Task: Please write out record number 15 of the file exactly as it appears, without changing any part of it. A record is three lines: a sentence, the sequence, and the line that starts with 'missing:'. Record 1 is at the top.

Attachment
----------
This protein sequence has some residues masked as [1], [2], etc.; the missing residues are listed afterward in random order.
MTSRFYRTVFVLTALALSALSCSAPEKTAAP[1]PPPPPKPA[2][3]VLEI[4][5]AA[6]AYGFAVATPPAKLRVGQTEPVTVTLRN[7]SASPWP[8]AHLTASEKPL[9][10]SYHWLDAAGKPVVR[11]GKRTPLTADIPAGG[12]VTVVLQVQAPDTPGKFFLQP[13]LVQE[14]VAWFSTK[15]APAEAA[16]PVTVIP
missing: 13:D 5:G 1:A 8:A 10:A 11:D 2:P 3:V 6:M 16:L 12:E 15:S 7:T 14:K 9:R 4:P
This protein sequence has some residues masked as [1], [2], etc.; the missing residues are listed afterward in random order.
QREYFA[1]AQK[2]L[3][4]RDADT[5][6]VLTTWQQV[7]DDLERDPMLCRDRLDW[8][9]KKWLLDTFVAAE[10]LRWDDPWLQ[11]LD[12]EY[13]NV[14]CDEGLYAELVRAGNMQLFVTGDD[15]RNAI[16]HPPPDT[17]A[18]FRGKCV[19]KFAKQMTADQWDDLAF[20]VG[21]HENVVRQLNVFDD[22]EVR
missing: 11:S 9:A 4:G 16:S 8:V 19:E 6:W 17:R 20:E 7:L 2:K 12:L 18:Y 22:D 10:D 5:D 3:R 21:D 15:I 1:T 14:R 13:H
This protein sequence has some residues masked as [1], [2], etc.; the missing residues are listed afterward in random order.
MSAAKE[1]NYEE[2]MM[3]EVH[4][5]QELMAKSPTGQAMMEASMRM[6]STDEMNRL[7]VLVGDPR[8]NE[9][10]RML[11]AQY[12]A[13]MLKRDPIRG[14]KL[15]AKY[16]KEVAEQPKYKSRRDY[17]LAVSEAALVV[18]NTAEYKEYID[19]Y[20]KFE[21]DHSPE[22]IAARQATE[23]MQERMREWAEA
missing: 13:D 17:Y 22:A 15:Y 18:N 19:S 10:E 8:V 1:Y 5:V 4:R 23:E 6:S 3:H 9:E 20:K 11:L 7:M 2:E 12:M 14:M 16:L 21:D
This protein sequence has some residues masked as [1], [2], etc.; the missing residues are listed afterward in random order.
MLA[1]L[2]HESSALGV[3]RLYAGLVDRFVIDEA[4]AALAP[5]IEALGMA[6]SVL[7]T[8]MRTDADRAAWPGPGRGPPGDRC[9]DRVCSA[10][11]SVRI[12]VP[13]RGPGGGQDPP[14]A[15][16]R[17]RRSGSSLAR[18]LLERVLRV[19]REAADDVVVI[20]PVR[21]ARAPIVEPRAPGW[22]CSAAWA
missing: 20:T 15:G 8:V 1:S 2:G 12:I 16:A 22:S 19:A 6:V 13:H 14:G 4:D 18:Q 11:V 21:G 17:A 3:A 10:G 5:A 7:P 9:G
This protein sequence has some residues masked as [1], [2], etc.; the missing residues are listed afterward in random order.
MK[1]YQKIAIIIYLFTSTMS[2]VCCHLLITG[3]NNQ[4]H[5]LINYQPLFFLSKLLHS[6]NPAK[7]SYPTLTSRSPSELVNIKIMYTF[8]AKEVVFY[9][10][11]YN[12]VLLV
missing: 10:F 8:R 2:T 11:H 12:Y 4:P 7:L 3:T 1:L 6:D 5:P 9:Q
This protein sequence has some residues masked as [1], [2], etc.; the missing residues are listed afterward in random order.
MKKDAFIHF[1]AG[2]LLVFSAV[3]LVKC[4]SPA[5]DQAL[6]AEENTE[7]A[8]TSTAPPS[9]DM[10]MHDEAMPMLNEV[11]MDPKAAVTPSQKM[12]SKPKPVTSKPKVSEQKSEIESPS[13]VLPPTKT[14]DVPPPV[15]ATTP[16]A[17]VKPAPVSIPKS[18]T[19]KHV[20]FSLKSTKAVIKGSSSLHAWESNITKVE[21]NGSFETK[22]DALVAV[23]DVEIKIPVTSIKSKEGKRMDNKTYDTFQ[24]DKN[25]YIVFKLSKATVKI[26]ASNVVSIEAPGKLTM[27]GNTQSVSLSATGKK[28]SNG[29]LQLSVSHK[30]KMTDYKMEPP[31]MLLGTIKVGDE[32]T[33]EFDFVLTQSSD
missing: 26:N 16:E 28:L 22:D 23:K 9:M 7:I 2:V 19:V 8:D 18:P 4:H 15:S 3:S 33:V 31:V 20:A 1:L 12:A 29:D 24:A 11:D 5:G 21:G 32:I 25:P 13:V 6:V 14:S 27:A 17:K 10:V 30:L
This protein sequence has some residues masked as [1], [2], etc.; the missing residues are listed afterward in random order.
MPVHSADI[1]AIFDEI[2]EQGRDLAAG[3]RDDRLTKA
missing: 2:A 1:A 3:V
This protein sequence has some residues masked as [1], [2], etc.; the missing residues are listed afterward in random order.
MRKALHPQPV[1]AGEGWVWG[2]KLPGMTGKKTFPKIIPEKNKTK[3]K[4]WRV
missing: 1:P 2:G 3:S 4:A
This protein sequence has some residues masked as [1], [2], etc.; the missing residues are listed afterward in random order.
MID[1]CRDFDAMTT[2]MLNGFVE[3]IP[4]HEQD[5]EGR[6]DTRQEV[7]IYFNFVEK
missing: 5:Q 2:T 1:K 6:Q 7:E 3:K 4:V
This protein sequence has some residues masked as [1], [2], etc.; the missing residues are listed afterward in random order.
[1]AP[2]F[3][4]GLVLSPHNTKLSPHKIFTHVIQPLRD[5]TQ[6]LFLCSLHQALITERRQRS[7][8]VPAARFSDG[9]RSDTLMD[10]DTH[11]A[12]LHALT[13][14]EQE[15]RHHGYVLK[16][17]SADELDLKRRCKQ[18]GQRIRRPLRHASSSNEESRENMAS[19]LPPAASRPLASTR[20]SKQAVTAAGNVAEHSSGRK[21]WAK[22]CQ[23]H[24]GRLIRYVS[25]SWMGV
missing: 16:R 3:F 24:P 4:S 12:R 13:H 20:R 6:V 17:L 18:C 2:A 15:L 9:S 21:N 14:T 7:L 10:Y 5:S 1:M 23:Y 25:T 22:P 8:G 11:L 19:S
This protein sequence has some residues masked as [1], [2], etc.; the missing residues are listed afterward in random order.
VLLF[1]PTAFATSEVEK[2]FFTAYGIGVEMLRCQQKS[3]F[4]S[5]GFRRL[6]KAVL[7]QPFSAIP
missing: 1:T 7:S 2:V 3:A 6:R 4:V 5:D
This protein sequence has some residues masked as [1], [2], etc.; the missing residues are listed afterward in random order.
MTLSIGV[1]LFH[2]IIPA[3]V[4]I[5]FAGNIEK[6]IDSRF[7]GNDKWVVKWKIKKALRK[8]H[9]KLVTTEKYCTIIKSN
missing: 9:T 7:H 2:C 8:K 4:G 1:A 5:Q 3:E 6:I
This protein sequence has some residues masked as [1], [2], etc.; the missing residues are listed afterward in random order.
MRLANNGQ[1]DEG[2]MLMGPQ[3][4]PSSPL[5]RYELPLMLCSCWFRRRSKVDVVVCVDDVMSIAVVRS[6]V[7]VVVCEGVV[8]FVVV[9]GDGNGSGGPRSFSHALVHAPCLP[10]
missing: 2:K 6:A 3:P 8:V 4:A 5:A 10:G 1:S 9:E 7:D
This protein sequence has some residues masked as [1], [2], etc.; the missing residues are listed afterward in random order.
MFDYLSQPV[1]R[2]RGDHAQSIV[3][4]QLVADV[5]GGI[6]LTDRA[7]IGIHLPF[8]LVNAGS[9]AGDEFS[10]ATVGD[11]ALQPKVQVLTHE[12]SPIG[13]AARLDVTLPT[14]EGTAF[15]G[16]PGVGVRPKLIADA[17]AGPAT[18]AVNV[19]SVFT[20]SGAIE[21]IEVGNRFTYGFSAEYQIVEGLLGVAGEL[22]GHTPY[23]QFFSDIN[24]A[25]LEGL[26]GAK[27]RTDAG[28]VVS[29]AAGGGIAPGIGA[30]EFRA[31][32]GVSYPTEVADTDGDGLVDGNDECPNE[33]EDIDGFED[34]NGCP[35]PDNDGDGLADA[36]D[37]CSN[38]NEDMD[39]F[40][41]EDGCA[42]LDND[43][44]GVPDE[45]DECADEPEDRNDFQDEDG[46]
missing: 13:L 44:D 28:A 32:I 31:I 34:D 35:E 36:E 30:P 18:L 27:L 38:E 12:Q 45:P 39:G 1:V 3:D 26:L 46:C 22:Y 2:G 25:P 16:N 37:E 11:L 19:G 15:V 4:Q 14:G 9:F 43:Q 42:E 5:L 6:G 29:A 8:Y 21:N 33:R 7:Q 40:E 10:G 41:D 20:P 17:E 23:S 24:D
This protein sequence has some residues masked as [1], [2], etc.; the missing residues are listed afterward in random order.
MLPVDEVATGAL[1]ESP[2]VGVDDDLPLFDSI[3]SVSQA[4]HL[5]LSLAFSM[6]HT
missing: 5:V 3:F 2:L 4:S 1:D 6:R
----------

This protein sequence has some residues masked as [1], [2], etc.; the missing residues are listed afterward in random order.
MLPVDEVATGAL[1]ESP[2]VGVDDDLPLFDSI[3]SVSQA[4]HL[5]LSLAFSM[6]HT
missing: 5:V 3:F 2:L 4:S 1:D 6:R